SEL is most effectively taught when it is modeled by teachers and parents. One way to do this is to consider how well they have mastered the five social and emotional competencies that are taught to children (self-awareness, self-management, social awareness, relationship skills, and decision-making skills). Adult behavior goes a long way in transmitting expectations and skills to children.

Parents can reinforce the curriculum and mentor their children by explaining to them that the lessons and skills are important, just as important as math and reading, for instance. The lessons can help children learn how to get along, see other’s viewpoints, set goals, deal with challenges and disappointments, and so on. This kind of learning can help everyone in daily lives, school work, and later in careers. Children should know that parents value these social emotional skills and support the school in helping to teach them.

Parents can also support their children’s social emotional learning by (1) being attentive to how their children are acquiring these important life skills at school, at home, and in the community, (2) being good listeners to their children, (3) letting children attempt to solve their problems by not solving them immediately for them, and (4) making sure the bonds their children are forming with others promote the values that are important to the family by getting to know the families of their friends.

Parents monitor children’s academic growth by understanding the expectations of the school and being attentive to their child’s academic performance. Monitoring children’s social and emotional growth involves being aware of children’s normal developmental stages, setting appropriate limits and being disciplined in keeping them, and communicating with other adults who share the child’s social environment, such as teachers, parents, and neighbors.

All together, by modeling, mentoring, and monitoring children, adults help them understand expectations and values, and provide essential adult relationships for every child.

How are our teachers trained to teach social and emotional learning?

In 2004-2005, the District adopted the Lions-Quest program with input from a large committee of teachers, administrators, and parents. All teachers in the district were trained during two days to teach the Lions-Quest curriculum. A second district-wide training occurred in 2008 to equip all new teachers and administrators with the skills and understanding to deliver Lions-Quest lessons in the classroom.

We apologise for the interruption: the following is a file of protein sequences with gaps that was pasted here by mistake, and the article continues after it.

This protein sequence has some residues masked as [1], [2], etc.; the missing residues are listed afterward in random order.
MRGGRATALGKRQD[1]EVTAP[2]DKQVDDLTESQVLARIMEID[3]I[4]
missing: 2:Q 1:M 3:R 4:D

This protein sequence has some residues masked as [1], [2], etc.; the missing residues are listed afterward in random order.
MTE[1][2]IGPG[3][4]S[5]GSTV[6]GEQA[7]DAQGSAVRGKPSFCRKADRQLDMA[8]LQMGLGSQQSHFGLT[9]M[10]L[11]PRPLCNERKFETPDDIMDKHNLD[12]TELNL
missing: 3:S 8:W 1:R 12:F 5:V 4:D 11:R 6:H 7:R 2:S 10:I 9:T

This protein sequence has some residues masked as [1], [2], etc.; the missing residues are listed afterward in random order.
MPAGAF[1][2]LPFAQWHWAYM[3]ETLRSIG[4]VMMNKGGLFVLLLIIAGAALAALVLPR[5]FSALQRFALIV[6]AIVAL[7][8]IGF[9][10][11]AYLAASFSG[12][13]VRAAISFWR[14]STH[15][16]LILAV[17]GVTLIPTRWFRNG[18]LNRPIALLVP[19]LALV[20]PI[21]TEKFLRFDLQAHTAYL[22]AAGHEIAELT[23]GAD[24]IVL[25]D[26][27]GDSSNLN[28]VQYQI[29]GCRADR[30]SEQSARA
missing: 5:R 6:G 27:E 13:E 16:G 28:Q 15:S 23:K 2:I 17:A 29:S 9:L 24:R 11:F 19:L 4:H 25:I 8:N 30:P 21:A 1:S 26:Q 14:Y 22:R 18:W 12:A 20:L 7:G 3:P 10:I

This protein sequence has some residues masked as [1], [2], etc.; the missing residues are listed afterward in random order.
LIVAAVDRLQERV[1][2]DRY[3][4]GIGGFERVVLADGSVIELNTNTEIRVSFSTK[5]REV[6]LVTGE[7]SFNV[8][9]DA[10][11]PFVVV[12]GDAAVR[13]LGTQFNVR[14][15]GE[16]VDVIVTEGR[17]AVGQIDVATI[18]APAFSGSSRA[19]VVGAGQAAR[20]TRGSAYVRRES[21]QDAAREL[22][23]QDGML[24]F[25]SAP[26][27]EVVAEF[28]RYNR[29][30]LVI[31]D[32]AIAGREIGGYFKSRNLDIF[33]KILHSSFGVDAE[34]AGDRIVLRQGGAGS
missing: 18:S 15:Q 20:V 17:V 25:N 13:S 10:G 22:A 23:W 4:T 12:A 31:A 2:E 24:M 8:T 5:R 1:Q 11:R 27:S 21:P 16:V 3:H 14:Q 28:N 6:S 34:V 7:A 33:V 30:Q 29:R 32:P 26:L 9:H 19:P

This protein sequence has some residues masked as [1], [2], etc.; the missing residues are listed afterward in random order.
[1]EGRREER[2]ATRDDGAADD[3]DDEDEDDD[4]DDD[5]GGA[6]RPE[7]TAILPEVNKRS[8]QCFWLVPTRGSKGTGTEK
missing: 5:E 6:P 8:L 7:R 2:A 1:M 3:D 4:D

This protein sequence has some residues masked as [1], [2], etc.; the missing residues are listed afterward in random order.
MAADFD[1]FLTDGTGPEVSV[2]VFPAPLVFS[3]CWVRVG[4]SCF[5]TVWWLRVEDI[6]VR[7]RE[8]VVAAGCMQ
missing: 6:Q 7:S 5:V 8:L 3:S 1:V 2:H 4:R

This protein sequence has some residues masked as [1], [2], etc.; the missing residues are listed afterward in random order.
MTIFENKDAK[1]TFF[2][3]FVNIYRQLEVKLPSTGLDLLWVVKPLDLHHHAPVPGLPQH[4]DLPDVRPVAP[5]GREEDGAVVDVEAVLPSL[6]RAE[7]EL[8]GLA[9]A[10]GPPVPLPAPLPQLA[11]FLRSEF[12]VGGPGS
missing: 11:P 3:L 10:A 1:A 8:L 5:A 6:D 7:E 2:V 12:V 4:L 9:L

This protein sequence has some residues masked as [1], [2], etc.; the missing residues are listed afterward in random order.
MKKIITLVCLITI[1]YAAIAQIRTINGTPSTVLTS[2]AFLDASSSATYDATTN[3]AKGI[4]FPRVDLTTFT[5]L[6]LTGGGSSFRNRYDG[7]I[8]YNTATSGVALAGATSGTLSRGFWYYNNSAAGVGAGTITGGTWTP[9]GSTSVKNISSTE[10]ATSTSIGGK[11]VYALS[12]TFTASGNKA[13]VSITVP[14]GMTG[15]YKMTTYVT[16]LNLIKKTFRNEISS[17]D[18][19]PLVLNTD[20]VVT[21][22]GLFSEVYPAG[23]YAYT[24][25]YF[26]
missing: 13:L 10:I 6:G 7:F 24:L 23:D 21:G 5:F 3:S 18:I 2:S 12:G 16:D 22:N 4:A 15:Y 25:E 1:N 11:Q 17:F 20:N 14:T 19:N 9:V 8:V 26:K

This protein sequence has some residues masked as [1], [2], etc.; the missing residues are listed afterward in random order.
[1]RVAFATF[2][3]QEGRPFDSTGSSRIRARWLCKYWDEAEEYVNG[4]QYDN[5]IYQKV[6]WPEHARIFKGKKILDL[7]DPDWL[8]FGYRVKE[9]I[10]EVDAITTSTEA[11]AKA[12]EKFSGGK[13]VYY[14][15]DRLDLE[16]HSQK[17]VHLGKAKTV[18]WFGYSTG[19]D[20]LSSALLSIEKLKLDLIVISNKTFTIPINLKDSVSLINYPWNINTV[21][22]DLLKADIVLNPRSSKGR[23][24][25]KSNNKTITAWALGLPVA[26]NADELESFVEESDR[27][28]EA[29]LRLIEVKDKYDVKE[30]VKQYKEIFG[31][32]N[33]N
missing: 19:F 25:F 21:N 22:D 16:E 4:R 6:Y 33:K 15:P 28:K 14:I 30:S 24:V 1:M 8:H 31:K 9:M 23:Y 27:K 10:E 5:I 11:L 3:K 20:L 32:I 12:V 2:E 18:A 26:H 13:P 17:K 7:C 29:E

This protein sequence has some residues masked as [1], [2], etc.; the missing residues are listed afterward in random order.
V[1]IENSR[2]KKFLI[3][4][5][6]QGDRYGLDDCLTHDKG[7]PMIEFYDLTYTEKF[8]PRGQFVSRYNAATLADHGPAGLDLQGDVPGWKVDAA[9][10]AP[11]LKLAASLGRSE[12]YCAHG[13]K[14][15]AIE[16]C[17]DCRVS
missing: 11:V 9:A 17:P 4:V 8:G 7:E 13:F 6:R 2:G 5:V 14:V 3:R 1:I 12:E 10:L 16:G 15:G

A teacher and social worker became certified as trainers of Lions-Quest in 2009 and provide ongoing Lions-Quest training for the district. In subsequent years, they trained the district’s instructional aides and support staff as well as new teachers to the district.

In 2008, all teachers attended a half-day training which focused on bullying prevention through the development of awareness, tolerance, relationship skills, conflict resolution, anger management, and self advocacy. At all grades, a focused unit on bullying is a regular part of classroom lessons and discussions.

While Lions-Quest continues to be used by some teachers for regular lessons, it is not the only teaching resource used in the district. Nevertheless, Lions-Quest training has provided staff with fundamental understanding of the pedagogy and content for teaching social and emotional skills in general and many teachers have created ways to integrate the lessons into academic areas in order to increase their relevance.

Each fall since 2014, all new teachers have attended a workshop to introduce them to social emotional learning in District 181. In recent years, Institute Days have included team building activities and book discussions related to SEL. In 2017-18, a plan will be developed to consistently provide SEL at all schools, including materials and professional development. Principals will be engaged in staff discussions about teaching strategies that support SEL.